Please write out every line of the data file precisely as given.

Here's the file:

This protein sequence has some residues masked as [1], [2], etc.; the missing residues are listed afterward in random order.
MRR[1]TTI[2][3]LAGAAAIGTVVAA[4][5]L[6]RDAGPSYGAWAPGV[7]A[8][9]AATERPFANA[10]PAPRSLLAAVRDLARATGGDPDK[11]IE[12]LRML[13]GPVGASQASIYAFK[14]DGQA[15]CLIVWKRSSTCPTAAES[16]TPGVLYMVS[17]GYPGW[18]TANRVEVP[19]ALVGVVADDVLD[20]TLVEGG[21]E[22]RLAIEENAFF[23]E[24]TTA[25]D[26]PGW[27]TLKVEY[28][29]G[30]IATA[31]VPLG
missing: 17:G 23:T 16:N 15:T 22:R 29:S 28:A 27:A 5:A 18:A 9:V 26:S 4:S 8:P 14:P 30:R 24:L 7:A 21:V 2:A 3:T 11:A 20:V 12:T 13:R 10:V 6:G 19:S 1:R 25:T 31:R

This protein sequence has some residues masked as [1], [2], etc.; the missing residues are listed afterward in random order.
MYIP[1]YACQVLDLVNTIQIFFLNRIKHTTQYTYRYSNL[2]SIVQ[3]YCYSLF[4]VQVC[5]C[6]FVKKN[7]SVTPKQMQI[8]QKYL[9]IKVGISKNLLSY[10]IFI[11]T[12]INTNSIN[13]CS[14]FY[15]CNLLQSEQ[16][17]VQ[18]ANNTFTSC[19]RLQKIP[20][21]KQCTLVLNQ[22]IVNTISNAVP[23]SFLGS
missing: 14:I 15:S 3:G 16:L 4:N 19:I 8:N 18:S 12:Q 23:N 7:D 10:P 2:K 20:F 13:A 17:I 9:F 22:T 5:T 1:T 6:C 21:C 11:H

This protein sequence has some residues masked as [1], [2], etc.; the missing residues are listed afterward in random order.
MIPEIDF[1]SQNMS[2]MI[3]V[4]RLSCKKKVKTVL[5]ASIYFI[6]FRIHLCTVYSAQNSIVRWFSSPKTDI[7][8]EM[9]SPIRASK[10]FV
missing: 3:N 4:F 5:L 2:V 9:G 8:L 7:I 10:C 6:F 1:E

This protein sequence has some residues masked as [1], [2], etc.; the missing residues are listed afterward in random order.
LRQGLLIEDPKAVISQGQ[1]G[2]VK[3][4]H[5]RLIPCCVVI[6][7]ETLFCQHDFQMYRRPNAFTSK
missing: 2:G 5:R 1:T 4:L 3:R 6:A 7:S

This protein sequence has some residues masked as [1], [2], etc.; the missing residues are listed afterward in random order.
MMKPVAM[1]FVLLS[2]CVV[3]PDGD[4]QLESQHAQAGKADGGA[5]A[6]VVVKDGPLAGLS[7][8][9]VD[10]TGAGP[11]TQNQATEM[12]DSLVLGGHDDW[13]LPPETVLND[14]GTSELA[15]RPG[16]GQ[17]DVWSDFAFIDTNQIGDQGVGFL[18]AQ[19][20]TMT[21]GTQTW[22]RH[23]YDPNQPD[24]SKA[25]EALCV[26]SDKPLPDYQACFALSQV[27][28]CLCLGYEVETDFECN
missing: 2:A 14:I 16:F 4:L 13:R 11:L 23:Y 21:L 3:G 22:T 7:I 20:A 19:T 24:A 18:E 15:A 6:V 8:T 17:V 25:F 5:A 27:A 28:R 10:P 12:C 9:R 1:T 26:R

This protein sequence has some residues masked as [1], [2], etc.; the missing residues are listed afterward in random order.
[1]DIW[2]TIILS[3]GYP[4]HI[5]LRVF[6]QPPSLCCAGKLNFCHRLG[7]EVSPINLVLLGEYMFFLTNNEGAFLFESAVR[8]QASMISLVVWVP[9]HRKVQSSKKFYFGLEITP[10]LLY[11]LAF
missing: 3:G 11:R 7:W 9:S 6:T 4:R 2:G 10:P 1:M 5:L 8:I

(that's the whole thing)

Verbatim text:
This protein sequence has some residues masked as [1], [2], etc.; the missing residues are listed afterward in random order.
MRR[1]TTI[2][3]LAGAAAIGTVVAA[4][5]L[6]RDAGPSYGAWAPGV[7]A[8][9]AATERPFANA[10]PAPRSLLAAVRDLARATGGDPDK[11]IE[12]LRML[13]GPVGASQASIYAFK[14]DGQA[15]CLIVWKRSSTCPTAAES[16]TPGVLYMVS[17]GYPGW[18]TANRVEVP[19]ALVGVVADDVLD[20]TLVEGG[21]E[22]RLAIEENAFF[23]E[24]TTA[25]D[26]PGW[27]TLKVEY[28][29]G[30]IATA[31]VPLG
missing: 17:G 23:T 16:N 15:T 22:R 29:S 28:A 27:A 5:A 18:A 9:V 26:S 4:S 8:P 14:P 30:R 24:L 7:A 21:V 2:A 3:T 11:A 20:V 12:T 13:R 10:V 6:G 19:S 1:R 25:T 31:R

This protein sequence has some residues masked as [1], [2], etc.; the missing residues are listed afterward in random order.
MYIP[1]YACQVLDLVNTIQIFFLNRIKHTTQYTYRYSNL[2]SIVQ[3]YCYSLF[4]VQVC[5]C[6]FVKKN[7]SVTPKQMQI[8]QKYL[9]IKVGISKNLLSY[10]IFI[11]T[12]INTNSIN[13]CS[14]FY[15]CNLLQSEQ[16][17]VQ[18]ANNTFTSC[19]RLQKIP[20][21]KQCTLVLNQ[22]IVNTISNAVP[23]SFLGS
missing: 14:I 15:S 3:G 16:L 4:N 19:I 8:N 18:S 12:Q 23:N 7:D 10:P 2:K 20:F 13:A 17:I 9:F 22:T 5:T 1:T 6:C 21:C 11:H

This protein sequence has some residues masked as [1], [2], etc.; the missing residues are listed afterward in random order.
MIPEIDF[1]SQNMS[2]MI[3]V[4]RLSCKKKVKTVL[5]ASIYFI[6]FRIHLCTVYSAQNSIVRWFSSPKTDI[7][8]EM[9]SPIRASK[10]FV
missing: 3:N 4:F 5:L 2:V 9:G 8:L 7:I 10:C 6:F 1:E

This protein sequence has some residues masked as [1], [2], etc.; the missing residues are listed afterward in random order.
LRQGLLIEDPKAVISQGQ[1]G[2]VK[3][4]H[5]RLIPCCVVI[6][7]ETLFCQHDFQMYRRPNAFTSK
missing: 2:G 5:R 1:T 4:L 3:R 6:A 7:S

This protein sequence has some residues masked as [1], [2], etc.; the missing residues are listed afterward in random order.
MMKPVAM[1]FVLLS[2]CVV[3]PDGD[4]QLESQHAQAGKADGGA[5]A[6]VVVKDGPLAGLS[7][8][9]VD[10]TGAGP[11]TQNQATEM[12]DSLVLGGHDDW[13]LPPETVLND[14]GTSELA[15]RPG[16]GQ[17]DVWSDFAFIDTNQIGDQGVGFL[18]AQ[19][20]TMT[21]GTQTW[22]RH[23]YDPNQPD[24]SKA[25]EALCV[26]SDKPLPDYQACFALSQV[27][28]CLCLGYEVETDFECN
missing: 2:A 14:I 16:F 4:L 13:R 11:L 23:Y 21:L 3:G 22:T 7:I 20:A 19:T 24:A 18:E 15:A 6:V 8:T 17:V 25:F 5:A 27:A 28:R 10:P 12:C 9:R 1:T 26:R

This protein sequence has some residues masked as [1], [2], etc.; the missing residues are listed afterward in random order.
[1]DIW[2]TIILS[3]GYP[4]HI[5]LRVF[6]QPPSLCCAGKLNFCHRLG[7]EVSPINLVLLGEYMFFLTNNEGAFLFESAVR[8]QASMISLVVWVP[9]HRKVQSSKKFYFGLEITP[10]LLY[11]LAF
missing: 3:G 11:R 7:W 9:S 6:T 4:R 2:G 10:P 1:M 5:L 8:I